Executives at UnitedHealth Group Inc. (NYSE:UNH) did not use the words “agent,” “broker,” “consultant” or “commission” today when they went over the company’s first-quarter earnings with securities analysts.
Company executives did say, during a conference call that was streamed live on the Internet, that they fear the 795,000 enrollees in their public health insurance exchange plans will be even sicker than they warned in January. In January, they estimated high claims would lead to $525 million in 2016 policy year exchange plan losses. The company has increased the 2016 exchange plan enrollee loss forecast by $125 million, to $650 million.
But executives also sounded less cheery about the Medicare plan markets, and more interested in bread-and-butter commercial business.
For more about what the executives said, read on.
1. Medicare Advantage plan benefits may wilt in 2017.
UnitedHealth as a whole reported $1.6 billion in net income for the first quarter on $45 billion in revenue, compared with $1.4 billion in net income on $36 billion in revenue for the first quarter of 2015.
The company’s health insurance unit, UnitedHealthcare, is reporting $1.9 billion in operating earnings on $36 billion in revenue, compared with $1.9 billion in operating earnings on $33 billion in revenue for the year-earlier quarter.
The company ended the quarter providing or administering major medical coverage for 48 million people, up from 46 million a year earlier.
Medicare supplement (Medigap) enrollment increased to 4.2 million, from 3.9 million.
Medicare Advantage enrollment rose to 3.5 million, from 3.2 million. Enrollment in Medicare Part D prescription drug policies fell to 5 million, from 5.1 million.
David Wichmann, UnitedHealth’s president, said the company believes its Medicare Part D business will be better positioned in 2017.
“We’ve pulled back in a number of markets this year to reposition products,” Wichmann said. The company boosted enrollees through a modest acquisition, he added.
Wichmann said the company’s Medicare Advantage plans continue to appeal to consumers with their networks and benefits stability.
But Steve Nelson, the head of the UnitedHealthcare retirement product unit, said lower-than-expected federal funding for the Medicare Advantage program is forcing the company to think about how to offer stable benefits in an underfunded environment.
“It will be something that we’ll consider and be able to talk more about after we get through our planning season,” Nelson said.
2. Big national accounts are not so easy to reel in.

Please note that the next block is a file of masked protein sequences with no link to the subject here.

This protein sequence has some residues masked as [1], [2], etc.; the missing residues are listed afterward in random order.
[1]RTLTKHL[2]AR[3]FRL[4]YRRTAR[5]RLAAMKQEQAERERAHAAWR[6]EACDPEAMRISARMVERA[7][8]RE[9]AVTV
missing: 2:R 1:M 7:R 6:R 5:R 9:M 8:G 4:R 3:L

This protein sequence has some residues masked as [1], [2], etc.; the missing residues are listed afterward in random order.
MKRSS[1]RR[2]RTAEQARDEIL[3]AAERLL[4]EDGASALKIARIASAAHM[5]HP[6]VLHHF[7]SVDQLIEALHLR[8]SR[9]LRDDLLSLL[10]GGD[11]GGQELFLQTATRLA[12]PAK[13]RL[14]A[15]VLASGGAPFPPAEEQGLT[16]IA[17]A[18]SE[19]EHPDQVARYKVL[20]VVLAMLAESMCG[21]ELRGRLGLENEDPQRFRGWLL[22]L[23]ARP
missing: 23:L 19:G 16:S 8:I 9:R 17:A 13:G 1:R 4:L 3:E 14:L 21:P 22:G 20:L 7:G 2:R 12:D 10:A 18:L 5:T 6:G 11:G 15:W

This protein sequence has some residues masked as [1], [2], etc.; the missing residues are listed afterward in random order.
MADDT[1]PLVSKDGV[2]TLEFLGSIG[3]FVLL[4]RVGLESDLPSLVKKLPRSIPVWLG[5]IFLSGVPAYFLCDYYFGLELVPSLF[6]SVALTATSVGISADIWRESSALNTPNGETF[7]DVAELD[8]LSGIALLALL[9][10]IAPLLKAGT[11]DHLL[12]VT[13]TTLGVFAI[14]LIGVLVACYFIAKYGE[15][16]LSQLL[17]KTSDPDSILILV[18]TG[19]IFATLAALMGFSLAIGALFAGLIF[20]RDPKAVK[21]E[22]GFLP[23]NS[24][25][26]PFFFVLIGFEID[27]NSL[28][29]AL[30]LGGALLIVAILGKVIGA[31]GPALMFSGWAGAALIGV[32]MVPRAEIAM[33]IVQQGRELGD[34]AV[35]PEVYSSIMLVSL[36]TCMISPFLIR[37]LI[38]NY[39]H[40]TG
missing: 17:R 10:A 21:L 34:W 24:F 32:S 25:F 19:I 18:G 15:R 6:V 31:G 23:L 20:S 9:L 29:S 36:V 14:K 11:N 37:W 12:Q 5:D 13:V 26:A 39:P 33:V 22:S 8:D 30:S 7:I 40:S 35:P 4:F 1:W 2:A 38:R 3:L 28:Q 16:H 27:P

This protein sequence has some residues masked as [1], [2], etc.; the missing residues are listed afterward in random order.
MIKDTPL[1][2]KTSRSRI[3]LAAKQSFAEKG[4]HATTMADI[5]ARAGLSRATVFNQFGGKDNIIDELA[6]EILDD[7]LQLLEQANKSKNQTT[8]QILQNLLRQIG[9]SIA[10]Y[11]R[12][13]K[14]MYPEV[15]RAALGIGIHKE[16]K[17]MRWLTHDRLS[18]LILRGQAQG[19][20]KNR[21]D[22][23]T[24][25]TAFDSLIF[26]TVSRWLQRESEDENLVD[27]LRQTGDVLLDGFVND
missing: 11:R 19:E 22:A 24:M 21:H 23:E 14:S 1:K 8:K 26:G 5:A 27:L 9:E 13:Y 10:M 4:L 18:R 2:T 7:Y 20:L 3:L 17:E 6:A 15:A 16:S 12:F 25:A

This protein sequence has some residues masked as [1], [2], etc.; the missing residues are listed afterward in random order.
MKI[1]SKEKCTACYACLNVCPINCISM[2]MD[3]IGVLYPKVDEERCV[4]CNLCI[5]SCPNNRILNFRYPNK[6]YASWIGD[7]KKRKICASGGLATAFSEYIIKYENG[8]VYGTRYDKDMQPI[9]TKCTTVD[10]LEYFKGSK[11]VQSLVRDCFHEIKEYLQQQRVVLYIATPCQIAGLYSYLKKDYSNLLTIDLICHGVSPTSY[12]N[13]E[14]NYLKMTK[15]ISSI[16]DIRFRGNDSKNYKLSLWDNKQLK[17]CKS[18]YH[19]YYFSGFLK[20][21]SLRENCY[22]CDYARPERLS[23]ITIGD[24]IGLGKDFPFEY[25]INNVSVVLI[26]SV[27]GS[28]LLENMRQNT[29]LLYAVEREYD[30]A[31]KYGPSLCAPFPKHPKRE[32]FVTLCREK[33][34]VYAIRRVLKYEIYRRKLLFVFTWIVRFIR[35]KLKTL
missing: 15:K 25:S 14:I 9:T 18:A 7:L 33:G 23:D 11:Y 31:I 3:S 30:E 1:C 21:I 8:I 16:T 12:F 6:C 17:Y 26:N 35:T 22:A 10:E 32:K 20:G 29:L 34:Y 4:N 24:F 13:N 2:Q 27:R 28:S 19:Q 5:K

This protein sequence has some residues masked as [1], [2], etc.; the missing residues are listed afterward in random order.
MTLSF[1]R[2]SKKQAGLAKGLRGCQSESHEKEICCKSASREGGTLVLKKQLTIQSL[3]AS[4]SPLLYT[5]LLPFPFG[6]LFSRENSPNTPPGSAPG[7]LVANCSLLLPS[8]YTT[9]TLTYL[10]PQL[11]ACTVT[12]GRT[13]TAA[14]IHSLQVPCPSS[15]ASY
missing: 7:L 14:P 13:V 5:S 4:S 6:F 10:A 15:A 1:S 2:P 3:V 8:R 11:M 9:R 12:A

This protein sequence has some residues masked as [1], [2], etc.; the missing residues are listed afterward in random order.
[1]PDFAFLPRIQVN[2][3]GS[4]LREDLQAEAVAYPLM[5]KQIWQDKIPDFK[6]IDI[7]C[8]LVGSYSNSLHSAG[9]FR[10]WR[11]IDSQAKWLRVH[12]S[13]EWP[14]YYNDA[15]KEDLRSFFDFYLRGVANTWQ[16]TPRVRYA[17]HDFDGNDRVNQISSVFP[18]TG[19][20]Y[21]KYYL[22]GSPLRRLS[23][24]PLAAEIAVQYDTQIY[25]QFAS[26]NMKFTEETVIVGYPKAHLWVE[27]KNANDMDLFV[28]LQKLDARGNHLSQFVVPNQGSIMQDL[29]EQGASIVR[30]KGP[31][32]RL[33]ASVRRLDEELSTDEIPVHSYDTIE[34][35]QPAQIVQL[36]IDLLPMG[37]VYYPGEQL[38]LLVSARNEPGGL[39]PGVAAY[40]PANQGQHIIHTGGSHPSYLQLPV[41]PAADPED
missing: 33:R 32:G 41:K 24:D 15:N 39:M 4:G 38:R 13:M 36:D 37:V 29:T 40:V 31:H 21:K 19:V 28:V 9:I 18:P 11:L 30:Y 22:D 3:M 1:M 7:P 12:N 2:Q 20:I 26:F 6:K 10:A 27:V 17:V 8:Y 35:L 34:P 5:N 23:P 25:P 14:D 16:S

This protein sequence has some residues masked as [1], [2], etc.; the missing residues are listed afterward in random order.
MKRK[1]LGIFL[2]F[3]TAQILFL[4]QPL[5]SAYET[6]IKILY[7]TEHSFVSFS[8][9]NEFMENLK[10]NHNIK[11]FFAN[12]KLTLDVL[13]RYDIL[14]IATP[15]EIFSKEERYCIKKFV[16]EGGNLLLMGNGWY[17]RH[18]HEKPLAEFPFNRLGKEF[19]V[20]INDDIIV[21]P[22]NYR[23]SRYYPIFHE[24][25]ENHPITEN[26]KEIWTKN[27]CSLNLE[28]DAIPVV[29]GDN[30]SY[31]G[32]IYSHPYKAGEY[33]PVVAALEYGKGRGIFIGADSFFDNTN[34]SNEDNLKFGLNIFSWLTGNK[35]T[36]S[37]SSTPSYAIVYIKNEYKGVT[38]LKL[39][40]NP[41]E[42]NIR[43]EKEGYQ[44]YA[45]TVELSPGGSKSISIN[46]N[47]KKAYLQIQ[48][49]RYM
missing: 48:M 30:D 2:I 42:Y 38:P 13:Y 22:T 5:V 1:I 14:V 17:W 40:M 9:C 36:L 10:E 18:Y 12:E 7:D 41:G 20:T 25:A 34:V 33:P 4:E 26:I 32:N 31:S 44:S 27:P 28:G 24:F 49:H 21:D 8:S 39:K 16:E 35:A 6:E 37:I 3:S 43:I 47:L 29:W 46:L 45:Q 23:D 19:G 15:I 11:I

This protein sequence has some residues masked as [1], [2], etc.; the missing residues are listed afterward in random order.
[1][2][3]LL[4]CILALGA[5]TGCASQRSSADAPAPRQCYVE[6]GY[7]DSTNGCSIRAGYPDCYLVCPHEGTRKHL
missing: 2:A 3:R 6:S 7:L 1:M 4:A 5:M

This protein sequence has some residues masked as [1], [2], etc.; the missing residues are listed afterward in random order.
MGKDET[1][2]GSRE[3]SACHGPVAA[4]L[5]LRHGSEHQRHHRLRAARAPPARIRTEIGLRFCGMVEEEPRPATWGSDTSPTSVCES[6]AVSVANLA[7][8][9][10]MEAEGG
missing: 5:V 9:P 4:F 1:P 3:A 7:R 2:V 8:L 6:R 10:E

A year ago, UnitedHealth executives were saying sales of group plans to large employers looked good.
Today, Jeff Alter, the head of the company’s UnitedHealthcare employer product unit, said the national account selling season has been slow this year.
“There aren’t a lot of large clients out to bid,” Alter said. “I think part of that is that the industry does a lot of proactive renewals, to keep some large clients from going out to bid.”
The company will know more about how the big employer market is doing in June, after companies have held their finalist meetings, Alter said.
3. UnitedHealth is happy with sales to small and midsize groups — and it expects to sell plans through “a handful” of PPACA exchanges in 2017.
Daniel Schumacher, the UnitedHealthcare chief operating officer, said the company is seeing “really strong growth” in the small employer and midsize employer markets.
“And we also see, from a pricing standpoint, our competition moving more in line with us,” Schumacher said.
UnitedHealth executives also implied that the company could still be selling coverage through a number of PPACA exchanges in 2017.
This year, the company has been selling coverage through 34 exchanges.
Next year, the company could still be selling through “a handful” of PPACA exchanges in 2017, Hemsley said.
Agents in some states have reported seeing Harken, a UnitedHealth pilot project unit that sells coverage through the PPACA exchange system in some markets, pulling back on sales compensation for 2016, but Hemsley said Harken is “a small and interesting” unit.
“We will stay with it,” Hemsley said. “It’s a very modest pilot position. So, it really doesn’t affect our review in terms of the way we’re thinking about our positioning on exchanges on a state-by-state basis.”
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